Truth be told, I don’t watch much television. I haven’t seen one episode of 24 or Lost, fell out of love with Star Trek years ago, and save my viewing time for movies. Then I read about The Walking Dead and, frankly, they had me at ‘Frank Darabont to make zombie television show’. Say no more. Having just watched the pilot episode, I’m glad I decided to set aside the 90 minutes. Okay, this is never going to win any originality awards (the genre is way past that) but all the ingredients are right there for something special. The set-up is similar to that of 28 Days Later, with the lead character waking up in hospital to find everyone gone. However, unlike the marathon runners of Danny Boyle’s infestation movie, the zombies of The Walking Dead are back to the classic shuffling undead in the Romero mould. Personally, I prefer them that way. Call me petty, but zombies should shuffle. It’s my thing.

Frank Darabont, who excelled with a TV production crew on The Mist, delivers an atmospheric and engaging pilot episode. The scenes in the hospital, as the bemused Grimes finds the first clues as to what happened while he slept, are spooky, haunting and will bring an approving smile to the face of even the most discerning zombie fan. As will the fact that television hasn’t dulled or restricted the icky factor. Darabont is incapable of overlooking the human element and there is a particularly moving scene involving a survivor and his wife. However, it was when the story moved to deserted, zombie infested, Atlanta that The Walking Dead really impressed, and I knew for certain that I was hooked. Damn you, Darabont! Now I’m one of those people desperate for the next episode! I’m a zombie!

Like a bad day, only worse.


Review: La Horde

La Horde

Starring: Claude Perron, Jean-Pierre Martins, Eriq Ebouaney, Aurélien Recoing, Doudou Masta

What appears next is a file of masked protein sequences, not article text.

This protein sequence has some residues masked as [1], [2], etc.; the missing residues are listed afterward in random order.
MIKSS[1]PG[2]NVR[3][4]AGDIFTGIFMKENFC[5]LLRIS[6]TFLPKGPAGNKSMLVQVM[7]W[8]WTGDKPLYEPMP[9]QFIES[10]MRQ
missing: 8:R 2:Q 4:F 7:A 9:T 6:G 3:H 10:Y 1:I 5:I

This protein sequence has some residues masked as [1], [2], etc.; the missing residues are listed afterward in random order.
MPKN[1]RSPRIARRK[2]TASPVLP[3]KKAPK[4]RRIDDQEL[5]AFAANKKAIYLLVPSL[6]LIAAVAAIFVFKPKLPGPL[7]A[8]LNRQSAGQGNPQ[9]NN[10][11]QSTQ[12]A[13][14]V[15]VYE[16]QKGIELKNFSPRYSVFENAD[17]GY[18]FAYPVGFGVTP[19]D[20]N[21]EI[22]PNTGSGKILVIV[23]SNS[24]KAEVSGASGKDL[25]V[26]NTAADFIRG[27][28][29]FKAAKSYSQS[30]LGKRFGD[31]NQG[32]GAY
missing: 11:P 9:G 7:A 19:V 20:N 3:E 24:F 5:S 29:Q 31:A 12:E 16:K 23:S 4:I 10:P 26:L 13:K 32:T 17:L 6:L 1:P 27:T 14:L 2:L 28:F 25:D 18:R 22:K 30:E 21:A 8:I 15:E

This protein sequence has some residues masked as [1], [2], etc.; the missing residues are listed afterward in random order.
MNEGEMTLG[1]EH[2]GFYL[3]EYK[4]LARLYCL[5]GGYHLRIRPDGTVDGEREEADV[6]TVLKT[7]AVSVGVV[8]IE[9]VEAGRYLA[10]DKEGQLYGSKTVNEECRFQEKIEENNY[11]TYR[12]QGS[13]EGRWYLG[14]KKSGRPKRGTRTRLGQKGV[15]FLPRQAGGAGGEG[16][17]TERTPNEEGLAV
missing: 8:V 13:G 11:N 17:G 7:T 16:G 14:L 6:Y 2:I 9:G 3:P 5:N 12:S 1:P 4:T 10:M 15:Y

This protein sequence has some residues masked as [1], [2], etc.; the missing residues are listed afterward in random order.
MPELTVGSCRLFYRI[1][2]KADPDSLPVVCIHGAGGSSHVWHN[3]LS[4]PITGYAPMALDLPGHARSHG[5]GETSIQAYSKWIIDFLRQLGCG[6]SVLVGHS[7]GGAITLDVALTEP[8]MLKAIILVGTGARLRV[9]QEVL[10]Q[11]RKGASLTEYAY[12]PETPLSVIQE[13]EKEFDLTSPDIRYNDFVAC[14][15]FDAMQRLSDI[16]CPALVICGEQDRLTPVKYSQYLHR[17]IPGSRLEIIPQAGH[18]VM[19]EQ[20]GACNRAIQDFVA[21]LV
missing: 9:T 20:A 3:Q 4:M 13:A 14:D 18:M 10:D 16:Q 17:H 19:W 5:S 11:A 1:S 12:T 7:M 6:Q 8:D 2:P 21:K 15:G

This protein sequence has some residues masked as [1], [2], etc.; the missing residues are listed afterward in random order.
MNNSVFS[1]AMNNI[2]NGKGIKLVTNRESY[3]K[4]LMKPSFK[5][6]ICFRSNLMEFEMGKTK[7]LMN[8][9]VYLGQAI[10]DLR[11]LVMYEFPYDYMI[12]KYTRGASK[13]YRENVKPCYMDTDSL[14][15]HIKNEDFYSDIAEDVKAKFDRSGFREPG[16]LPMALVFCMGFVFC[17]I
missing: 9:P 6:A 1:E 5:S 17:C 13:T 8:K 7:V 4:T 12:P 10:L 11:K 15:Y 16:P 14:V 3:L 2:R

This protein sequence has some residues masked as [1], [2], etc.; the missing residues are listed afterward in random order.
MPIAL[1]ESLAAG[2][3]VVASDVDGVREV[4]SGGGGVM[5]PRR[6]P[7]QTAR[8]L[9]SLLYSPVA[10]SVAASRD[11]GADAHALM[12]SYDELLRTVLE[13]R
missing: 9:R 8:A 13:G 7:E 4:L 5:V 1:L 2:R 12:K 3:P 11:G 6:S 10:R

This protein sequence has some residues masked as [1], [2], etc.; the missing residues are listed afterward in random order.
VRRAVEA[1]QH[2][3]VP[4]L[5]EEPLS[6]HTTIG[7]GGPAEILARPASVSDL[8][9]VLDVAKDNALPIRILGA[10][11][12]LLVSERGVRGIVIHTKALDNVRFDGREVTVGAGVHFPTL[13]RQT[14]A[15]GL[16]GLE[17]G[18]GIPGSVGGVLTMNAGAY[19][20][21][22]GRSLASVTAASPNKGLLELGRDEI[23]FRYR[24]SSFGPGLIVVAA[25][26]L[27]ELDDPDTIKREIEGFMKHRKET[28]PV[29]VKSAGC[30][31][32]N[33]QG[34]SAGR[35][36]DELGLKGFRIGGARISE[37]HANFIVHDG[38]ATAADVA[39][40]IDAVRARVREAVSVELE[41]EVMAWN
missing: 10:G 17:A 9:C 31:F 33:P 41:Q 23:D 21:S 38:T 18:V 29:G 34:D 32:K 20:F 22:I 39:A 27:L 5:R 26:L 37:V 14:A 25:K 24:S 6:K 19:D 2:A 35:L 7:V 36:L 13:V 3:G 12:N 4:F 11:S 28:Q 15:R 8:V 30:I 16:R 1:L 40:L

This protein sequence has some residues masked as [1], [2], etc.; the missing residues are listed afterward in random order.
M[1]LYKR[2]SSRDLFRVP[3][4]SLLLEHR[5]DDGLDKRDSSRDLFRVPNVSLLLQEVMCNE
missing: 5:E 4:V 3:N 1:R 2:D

Directors: Yannick Dahan and Benjamin Rocher

Over the last few years the zombie movie has become a genre in its own right, with a new addition seemingly every month. Some are pure brainless fun. Some, as with Romero’s collection, are attempts at social commentary.  Then there are some, like this French offering, which attempt a little of both. Written and directed by Yannick Dahan and Benjamin Rocher, La Horde does get its priorities right; fun first, message second. There are occasional nods to the growing poverty in France, life in the slums and even abuses in Nigeria. However, it’s not long before we’re back to the simple pleasures we came here for; busting zombie heads. This is where La Horde really delivers the goods.

Set entirely in a dilapidated high-rise building, a group of cops and the criminal gang they have come to apprehend are forced to work together when the building is besieged by hundreds of crazed zombies. No explanation is given as to why most of the population suddenly become flesh-eating crazies or why they all seem to converge on this building, but once it all kicks off you really don’t care to examine loose threads. La Horde is excessively violent, fast-paced and very entertaining. At times it’s a little like watching a video game; you do expect a score to appear in the corner of the screen as more and more zombies are dispatched with a variety of weapons, but the excesses are tempered by excellent performances from the cast, including Claude Perron, who may be the toughest woman this side of Sigourney Weaver.

The world's worst mosh pit.

There’s little that is original about La Horde, so don’t go in expecting any ground to be broken. Heads, yes. Ground, no. Rather, the merit is all in the execution. In a genre that perhaps has nowhere else to go, it settles on giving us an excess of what is expected.

Rating - 3 Stars